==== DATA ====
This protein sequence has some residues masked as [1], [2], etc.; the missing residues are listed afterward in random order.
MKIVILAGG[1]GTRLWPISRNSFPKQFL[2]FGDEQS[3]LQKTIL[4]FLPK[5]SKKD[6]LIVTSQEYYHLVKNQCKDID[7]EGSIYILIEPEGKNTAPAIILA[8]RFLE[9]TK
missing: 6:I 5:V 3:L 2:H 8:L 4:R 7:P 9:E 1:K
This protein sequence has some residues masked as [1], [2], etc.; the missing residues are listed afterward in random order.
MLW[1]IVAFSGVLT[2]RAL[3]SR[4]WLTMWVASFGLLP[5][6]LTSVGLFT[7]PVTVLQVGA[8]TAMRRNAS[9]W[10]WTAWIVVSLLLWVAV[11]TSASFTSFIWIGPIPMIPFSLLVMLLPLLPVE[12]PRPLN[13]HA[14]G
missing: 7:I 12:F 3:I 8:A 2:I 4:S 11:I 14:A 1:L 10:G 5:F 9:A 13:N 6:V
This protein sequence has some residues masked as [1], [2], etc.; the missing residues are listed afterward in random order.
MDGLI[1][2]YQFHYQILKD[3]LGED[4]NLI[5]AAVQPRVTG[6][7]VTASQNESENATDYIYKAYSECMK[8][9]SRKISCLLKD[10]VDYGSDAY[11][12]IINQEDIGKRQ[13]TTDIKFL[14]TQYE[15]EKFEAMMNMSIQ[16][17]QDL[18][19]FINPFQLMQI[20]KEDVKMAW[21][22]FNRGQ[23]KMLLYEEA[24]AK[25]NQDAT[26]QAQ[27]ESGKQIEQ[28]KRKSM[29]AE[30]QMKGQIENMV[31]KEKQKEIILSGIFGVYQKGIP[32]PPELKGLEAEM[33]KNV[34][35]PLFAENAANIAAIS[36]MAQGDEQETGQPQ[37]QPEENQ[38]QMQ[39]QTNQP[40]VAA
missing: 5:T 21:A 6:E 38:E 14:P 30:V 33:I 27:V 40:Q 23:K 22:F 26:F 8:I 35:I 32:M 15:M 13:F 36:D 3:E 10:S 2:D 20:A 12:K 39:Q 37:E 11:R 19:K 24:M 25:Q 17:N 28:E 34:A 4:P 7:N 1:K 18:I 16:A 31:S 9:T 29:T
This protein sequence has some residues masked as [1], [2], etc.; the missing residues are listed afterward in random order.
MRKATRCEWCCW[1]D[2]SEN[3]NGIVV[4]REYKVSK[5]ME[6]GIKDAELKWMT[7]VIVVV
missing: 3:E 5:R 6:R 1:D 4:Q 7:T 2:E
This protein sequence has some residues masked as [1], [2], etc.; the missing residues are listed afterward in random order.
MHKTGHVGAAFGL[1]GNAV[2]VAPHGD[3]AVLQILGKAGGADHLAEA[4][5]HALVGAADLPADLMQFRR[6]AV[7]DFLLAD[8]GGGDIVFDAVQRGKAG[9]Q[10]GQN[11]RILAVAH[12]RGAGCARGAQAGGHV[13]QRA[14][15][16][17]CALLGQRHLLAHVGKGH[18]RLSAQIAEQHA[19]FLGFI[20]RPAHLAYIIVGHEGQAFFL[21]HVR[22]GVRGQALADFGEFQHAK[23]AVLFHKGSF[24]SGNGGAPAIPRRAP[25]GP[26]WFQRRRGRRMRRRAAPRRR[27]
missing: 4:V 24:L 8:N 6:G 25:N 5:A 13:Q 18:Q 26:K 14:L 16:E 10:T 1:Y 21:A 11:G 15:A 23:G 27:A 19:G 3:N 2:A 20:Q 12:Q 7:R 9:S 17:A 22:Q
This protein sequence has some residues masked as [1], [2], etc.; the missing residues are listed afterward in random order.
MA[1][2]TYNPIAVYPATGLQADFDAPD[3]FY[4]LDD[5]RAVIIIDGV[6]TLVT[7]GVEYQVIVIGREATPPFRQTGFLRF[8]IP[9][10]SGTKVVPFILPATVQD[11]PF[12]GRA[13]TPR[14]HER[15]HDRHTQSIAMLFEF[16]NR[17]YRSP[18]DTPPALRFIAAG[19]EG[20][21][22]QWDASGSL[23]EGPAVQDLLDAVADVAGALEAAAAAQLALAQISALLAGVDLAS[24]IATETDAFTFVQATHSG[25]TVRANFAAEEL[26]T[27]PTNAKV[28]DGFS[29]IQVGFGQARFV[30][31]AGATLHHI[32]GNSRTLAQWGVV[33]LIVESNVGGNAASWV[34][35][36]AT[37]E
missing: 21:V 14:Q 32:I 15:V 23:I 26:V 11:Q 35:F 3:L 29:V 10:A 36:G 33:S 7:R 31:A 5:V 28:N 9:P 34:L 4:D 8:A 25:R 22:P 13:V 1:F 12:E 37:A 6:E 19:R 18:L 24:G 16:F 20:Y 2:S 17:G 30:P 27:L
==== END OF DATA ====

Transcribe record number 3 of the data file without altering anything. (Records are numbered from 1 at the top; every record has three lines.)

This protein sequence has some residues masked as [1], [2], etc.; the missing residues are listed afterward in random order.
MDGLI[1][2]YQFHYQILKD[3]LGED[4]NLI[5]AAVQPRVTG[6][7]VTASQNESENATDYIYKAYSECMK[8][9]SRKISCLLKD[10]VDYGSDAY[11][12]IINQEDIGKRQ[13]TTDIKFL[14]TQYE[15]EKFEAMMNMSIQ[16][17]QDL[18][19]FINPFQLMQI[20]KEDVKMAW[21][22]FNRGQ[23]KMLLYEEA[24]AK[25]NQDAT[26]QAQ[27]ESGKQIEQ[28]KRKSM[29]AE[30]QMKGQIENMV[31]KEKQKEIILSGIFGVYQKGIP[32]PPELKGLEAEM[33]KNV[34][35]PLFAENAANIAAIS[36]MAQGDEQETGQPQ[37]QPEENQ[38]QMQ[39]QTNQP[40]VAA
missing: 5:T 21:A 6:E 38:E 14:P 30:V 33:I 27:V 40:Q 23:K 22:F 26:F 8:I 35:I 32:M 15:M 13:F 36:D 3:E 10:S 2:D 20:A 12:K 39:Q 37:E 11:R 19:K 24:M 25:Q 17:N 28:E 34:A 4:P 7:N 1:K 18:I 16:A 31:S 9:T 29:T